Pacific Standard Time to explore birth of L.A. art scene
The organizers of Pacific Standard Time signaled their intention to start spreading the word about their colossal visual arts collaboration set to start in October 2011 at a media event Thursday at the members-only Soho House on Sunset Boulevard. In attendance were dozens of local museum directors and publicists.
In essence, Pacific Standard Time is a set of museum exhibitions that will each in their own way explore the birth of the L.A. art scene, to be staged by about 50 institutions next fall in Southern California. The Getty Trust has organized and largely funded the event, distributing about $7.3 million to its institutional partners since 2008.
Now that the exhibitions (currently 47) and accompanying publications (roughly 20) are under way, the publicity and marketing efforts are about to begin. At the Soho House, over cocktails, meatballs and tuna tartare, the Getty announced a new website for the project, https://www.pacificstandardtime.org. It also screened a new promotional video by TBWA/Chiat/Day for Pacific Standard Time that uses the slogan: “One era. A million moments of impact.”
The glossy four-minute video, found on the website and designed to be used at events, features cameos by some local museum directors who are participating in the initiative: Ann Philbin of the Hammer Museum, Charmaine Jefferson of the California African American Museum, Michael Govan of the Los Angeles County Museum of Art, and Jeffrey Deitch of the Museum of Contemporary Art, along with Chon Noriega, director of the UCLA Chicano Studies Research Center, which is organizing four of the shows on tap for 2011. They each take a shot at summing up the difficult-to-summarize event.
In the video Noriega calls it “a surveying, documenting and preserving of the archive, to tell the history of what happened in Los Angeles in the middle of the 20th century.” Philbin calls it an “exciting” idea — “turning Southern California into one big extended museum with the freeways functioning as the hallways between the galleries.” The video opens with archival shots of pioneering L.A. artists and ends with a montage showcasing the Pacific Standard Time logo — an abstract clock face that resembles a sun — on golden yellow street banners and bus signs.
Several new marketing, communications and outreach sponsors were announced, including Bank of America as the “presentation sponsor.” Deborah Marrow, interim president and chief executive of the Getty Trust, declined to disclose the bank’s financial contribution (or the project’s marketing and advertising budgets) but emphasized that its role “goes well beyond financial sponsorship to include incredibly generous in-kind support — they will be helping us get the word out at ATMs, local branches, wherever they have a presence.”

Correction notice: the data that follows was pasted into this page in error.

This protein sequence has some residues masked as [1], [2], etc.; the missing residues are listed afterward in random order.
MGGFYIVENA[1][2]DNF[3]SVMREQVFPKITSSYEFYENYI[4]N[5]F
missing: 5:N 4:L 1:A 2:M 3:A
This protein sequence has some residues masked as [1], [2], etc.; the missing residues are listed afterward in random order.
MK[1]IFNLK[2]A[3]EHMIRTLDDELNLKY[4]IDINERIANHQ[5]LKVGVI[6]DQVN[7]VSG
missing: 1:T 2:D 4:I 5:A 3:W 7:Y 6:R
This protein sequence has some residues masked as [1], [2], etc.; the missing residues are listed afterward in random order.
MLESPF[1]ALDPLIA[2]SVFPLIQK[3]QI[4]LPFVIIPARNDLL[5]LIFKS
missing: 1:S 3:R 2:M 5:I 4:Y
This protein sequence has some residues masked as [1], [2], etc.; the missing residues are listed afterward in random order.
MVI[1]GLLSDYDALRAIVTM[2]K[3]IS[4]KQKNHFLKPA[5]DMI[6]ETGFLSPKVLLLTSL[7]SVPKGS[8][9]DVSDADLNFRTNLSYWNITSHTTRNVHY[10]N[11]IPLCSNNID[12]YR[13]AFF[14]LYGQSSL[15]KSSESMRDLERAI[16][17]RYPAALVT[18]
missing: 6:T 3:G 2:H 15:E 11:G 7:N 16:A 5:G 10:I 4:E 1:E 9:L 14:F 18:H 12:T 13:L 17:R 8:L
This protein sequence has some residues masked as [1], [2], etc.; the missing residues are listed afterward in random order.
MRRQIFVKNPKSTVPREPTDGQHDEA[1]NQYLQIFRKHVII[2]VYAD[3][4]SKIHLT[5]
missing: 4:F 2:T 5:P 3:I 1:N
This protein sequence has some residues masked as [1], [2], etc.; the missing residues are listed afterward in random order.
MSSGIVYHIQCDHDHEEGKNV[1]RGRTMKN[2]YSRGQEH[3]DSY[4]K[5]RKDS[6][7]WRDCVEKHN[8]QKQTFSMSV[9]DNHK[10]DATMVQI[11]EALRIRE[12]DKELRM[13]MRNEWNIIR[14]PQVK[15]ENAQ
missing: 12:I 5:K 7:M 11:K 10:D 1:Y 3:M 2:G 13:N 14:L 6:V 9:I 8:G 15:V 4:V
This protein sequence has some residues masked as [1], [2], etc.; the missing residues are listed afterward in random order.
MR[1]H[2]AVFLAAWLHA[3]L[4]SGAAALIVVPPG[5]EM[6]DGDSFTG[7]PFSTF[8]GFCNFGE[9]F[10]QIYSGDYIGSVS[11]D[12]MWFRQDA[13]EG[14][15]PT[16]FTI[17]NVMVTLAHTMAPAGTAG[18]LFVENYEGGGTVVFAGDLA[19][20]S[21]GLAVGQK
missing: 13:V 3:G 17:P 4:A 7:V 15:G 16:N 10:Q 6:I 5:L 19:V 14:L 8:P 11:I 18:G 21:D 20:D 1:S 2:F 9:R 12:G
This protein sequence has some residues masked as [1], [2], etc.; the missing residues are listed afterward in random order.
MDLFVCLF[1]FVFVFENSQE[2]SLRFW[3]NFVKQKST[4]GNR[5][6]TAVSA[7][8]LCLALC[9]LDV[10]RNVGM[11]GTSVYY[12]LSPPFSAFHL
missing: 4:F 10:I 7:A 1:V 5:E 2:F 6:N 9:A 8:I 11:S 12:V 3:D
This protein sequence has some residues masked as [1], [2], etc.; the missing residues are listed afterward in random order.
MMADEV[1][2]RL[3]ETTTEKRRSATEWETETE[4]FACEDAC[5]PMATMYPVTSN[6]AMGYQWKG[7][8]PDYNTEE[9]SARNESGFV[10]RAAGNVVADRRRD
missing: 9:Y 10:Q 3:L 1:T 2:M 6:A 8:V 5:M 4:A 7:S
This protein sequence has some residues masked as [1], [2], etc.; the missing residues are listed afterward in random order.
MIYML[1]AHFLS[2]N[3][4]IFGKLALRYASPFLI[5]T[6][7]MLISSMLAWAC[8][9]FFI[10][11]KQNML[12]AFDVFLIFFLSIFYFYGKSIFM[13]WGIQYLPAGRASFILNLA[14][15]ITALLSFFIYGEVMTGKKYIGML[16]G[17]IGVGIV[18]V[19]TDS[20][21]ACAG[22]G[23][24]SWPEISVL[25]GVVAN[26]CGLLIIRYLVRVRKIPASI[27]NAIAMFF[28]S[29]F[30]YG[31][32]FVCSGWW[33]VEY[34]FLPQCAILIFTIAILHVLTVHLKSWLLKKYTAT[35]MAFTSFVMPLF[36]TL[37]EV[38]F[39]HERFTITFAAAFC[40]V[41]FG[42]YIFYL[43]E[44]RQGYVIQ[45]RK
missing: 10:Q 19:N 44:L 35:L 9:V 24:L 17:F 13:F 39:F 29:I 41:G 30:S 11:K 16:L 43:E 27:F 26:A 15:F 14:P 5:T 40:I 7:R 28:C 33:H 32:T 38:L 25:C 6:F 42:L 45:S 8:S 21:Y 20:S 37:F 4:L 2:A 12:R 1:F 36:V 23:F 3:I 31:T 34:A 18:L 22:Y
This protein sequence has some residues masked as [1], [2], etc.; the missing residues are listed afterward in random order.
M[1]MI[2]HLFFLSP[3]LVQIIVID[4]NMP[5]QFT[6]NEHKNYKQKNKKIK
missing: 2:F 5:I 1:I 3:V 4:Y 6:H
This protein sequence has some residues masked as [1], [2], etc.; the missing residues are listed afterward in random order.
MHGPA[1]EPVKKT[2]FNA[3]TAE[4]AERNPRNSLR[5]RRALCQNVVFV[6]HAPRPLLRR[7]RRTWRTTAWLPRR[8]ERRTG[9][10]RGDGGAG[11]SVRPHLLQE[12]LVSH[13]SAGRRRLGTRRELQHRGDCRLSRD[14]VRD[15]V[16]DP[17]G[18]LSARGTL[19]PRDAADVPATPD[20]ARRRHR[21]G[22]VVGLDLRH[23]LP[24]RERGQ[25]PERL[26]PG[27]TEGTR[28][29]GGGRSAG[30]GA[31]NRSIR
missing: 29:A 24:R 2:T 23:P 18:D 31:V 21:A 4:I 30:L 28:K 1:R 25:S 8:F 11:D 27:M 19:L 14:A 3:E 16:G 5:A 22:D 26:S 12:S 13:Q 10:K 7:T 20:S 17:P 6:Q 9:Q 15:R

Philbin was the final speaker of the evening. “We all have our marching orders,” she said. “We need to go home and put the opening of Pacific Standard Time in our calendars and tell our friends and our colleagues.” She noted that the event is not just going to be for Californians and to expect “a huge hospitality initiative” that “takes a little page from the book of the art-fair circuit” with lures like VIP lounges.
Philbin also offered updates on the performing/public arts festival, slated for Jan. 20-29, 2012. Two dozen performances are being developed, including Eleanor Antin’s restaging at the Hammer Museum of her 1979 “Before the Revolution,” organized by LAX Art, and Suzanne Lacy revisiting her 1977 project about sexual violence against women, “Three Weeks in May,” to be called “Three Weeks in January” and organized by LACE.
To help get the word out, the Rubell Family Collection in Miami is hosting public talks on the growth of the L.A. art scene during Art Basel Miami Beach this December. Pacific Standard Time also expects to have some kind of presence at the art fair in Basel, Switzerland, and at the Venice Biennale in 2011.